For Whom The Bell Tolled

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After six months of war, a parade or demonstration barely ruffled the surface of downtown Barcelona. Whenever bands and crowds occupied the Plaza de Cataluna and lightly shook the surrounding buildings with anthems and vivas , only a few clerks at the United States consulate abandoned their desks for the windows. The reason for these disturbances was ever the same: the volunteers of the International Brigades were arriving from France, or Catalan troops were departing for the front. But on January 6, 1937, Mahlon F. Perking the consul general, who watched the crowd teeming below, spotted an object that had never before appeared in the marches and rallies. Coming up the street was the flag of the United States. Behind it ambled sixty men in 1918 doughboy uniforms. They were lined up in four-front squads with their leader out in front, a .45 automatic strapped to his hip. The United States Army in Barcelona? Impossible! Throwing open his window for a better look, Perkins watched in puzzlement as the group halted under the consulate window and began singing “The Star-Spangled Banner.” They sang nearly as badly as they marched, but what must have astonished him as much as anything else was that they knew the words to the second, and even the third, stanzas. (A common notion during the thirties was that if a man could recite the Declaration of Independence by heart or sing any stanza of “The Star-Spangled Banner” beyond the first one, he must be a member of the Communist party.) It flashed upon him that the spectre that had haunted the Department of State for the past three months had materialized under his very window. Despite “the most scrupulous policy of nonintervention” in Spanish affairs, a policy spelled out by President Franklin D. Roosevelt and underlined many times by Secretary of State Cordell Hull, the first group of American volunteers had arrived in Spain.

A clerk sent down to talk with the paramilitary band returned with the information that “they had come to fight for their principles.” Some claimed to be veterans of the World War; others were callow youths barely out of high school. Their leader refused to say whether they possessed legitimate passports. As they marched off, one of them called out, “We’re just the beginning!” Consul Perkins had reason to recall this impudent shout, for on the next day sixteen more Americans filed past his window. Then, on January 17, there appeared forty more, these carrying a blazing red banner marked A MERICAN B ATTALION . A day later there were twenty new ones with a banner of the same color and size, labelled A BRAHAM L INCOLN B ATTALION .

As yet only a trickle of American volunteers was seeping across the French frontier. Hopeful that the leak could be promptly plugged and caulked, Perkins cabled the information to Washington, which thereupon commanded its consular representatives in France to board each incoming liner and to stamp American passports N OT V ALID FOR T RAVEL TO S PAIN . It quickly became evident, however, that men willing to expose their flesh to fascist bullets were not likely to be intimidated by American consuls brandishing rubber stamps.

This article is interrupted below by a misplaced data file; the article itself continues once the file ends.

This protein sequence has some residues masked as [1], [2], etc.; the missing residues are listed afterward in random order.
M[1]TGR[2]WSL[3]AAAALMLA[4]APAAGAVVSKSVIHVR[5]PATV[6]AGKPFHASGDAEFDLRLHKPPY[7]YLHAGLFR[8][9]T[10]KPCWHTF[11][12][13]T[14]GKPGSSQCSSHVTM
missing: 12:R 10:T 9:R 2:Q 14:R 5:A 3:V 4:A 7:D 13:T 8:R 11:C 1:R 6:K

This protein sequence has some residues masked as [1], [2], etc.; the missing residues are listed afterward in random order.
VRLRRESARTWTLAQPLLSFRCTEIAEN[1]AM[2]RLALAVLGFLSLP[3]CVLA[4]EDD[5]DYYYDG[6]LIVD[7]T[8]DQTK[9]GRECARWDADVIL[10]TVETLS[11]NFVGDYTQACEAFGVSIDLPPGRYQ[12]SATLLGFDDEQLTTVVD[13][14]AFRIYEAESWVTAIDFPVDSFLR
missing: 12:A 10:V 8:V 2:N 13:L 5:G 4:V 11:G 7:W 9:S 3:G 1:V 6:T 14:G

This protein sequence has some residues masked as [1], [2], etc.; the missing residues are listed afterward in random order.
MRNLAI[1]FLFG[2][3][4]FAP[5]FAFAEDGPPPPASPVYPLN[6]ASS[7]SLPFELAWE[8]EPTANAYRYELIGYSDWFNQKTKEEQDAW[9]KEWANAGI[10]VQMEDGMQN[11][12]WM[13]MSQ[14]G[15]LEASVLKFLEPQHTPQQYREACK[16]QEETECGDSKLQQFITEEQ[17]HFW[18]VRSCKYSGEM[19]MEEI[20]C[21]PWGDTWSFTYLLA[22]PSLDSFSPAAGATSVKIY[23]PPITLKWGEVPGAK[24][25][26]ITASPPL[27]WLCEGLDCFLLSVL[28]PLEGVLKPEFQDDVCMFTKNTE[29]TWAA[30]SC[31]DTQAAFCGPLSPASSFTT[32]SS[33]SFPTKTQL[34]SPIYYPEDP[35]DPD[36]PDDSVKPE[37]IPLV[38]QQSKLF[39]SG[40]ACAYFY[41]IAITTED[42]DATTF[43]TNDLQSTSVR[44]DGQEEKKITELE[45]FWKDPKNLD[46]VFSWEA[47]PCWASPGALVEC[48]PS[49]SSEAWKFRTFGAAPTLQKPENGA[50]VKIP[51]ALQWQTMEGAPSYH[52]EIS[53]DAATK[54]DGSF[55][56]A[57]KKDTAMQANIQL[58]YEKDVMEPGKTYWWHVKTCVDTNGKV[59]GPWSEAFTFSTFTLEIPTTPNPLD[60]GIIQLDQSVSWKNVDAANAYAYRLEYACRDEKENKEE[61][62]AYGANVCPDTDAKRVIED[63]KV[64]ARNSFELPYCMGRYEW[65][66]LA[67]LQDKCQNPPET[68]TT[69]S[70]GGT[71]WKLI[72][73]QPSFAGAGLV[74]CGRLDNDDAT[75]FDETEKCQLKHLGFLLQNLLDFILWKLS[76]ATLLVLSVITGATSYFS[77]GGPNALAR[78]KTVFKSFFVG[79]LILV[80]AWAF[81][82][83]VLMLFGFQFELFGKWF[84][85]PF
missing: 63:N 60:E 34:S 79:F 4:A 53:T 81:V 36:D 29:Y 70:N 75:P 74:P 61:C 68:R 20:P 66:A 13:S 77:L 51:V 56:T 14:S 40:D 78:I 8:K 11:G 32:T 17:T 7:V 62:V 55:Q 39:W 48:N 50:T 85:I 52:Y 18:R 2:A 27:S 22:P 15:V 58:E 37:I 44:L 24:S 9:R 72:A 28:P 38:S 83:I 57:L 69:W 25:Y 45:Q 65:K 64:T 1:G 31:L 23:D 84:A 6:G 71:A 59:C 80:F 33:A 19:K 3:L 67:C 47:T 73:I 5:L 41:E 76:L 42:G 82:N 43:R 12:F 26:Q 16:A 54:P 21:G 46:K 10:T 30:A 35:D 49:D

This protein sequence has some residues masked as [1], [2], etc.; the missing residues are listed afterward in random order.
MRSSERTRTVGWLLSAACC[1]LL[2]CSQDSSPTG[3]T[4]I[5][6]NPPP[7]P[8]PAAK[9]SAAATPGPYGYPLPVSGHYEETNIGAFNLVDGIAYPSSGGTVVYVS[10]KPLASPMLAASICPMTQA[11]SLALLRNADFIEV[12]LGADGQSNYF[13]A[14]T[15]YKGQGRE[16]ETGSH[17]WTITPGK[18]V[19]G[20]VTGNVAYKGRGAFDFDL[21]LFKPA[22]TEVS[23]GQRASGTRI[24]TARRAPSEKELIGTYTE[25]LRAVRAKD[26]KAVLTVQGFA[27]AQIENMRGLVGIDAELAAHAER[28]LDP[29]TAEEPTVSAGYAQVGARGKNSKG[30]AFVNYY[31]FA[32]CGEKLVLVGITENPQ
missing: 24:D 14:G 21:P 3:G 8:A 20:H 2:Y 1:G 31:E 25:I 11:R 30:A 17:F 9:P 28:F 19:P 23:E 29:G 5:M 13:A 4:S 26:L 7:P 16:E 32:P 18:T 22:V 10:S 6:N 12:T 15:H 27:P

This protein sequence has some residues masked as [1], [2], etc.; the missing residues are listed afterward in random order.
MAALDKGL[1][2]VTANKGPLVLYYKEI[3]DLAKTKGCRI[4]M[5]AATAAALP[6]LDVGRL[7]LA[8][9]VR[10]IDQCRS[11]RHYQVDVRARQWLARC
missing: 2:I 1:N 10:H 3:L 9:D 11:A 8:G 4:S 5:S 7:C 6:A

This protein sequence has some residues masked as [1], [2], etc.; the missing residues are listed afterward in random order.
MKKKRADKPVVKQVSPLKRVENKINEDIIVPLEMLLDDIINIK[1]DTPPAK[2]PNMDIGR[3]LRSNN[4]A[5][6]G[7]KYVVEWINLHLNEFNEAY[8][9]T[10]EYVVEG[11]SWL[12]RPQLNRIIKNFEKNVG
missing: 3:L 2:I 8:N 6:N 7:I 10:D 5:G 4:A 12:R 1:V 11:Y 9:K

At Barcelona, Perkins continued to be troubled. Powerless to prevent or dissuade the volunteers, he could do nothing more than count them as they trooped through the city in their odd apparel, singing and laughing. So far as Perkins knew, the Department of State had not formulated a policy to cover American volunteers: Should they be accorded diplomatic protection, like other citizens, or had they forfeited this privilege when they agreed to serve a foreign power? He cabled Washington for clarification: In view of the hardships which they will soon undergo, I am apprehensive that some of them will be calling for assistance in the not distant future. I should be glad to be informed of the Department’s general attitude toward the question of expatriation and loss of the right of protection of American citizens enlisting in the Loyalist armies.

In response, Secretary Hull cabled back on February i that protection should not be extended to United States citizens who fought in Spain. Though the State Department had no power to prevent American citizens from travelling where they wished, it nevertheless had no obligation to protect those who violated the conditions of their passports. Did this mean, Perkins inquired with bureaucratic thoroughness, that American volunteers were not to use the consulate as a mailing address? They most certainly were not. That was that.

By the end of January, three hundred Americans had crossed into Spain. The floodgates were open and the volunteers streamed south.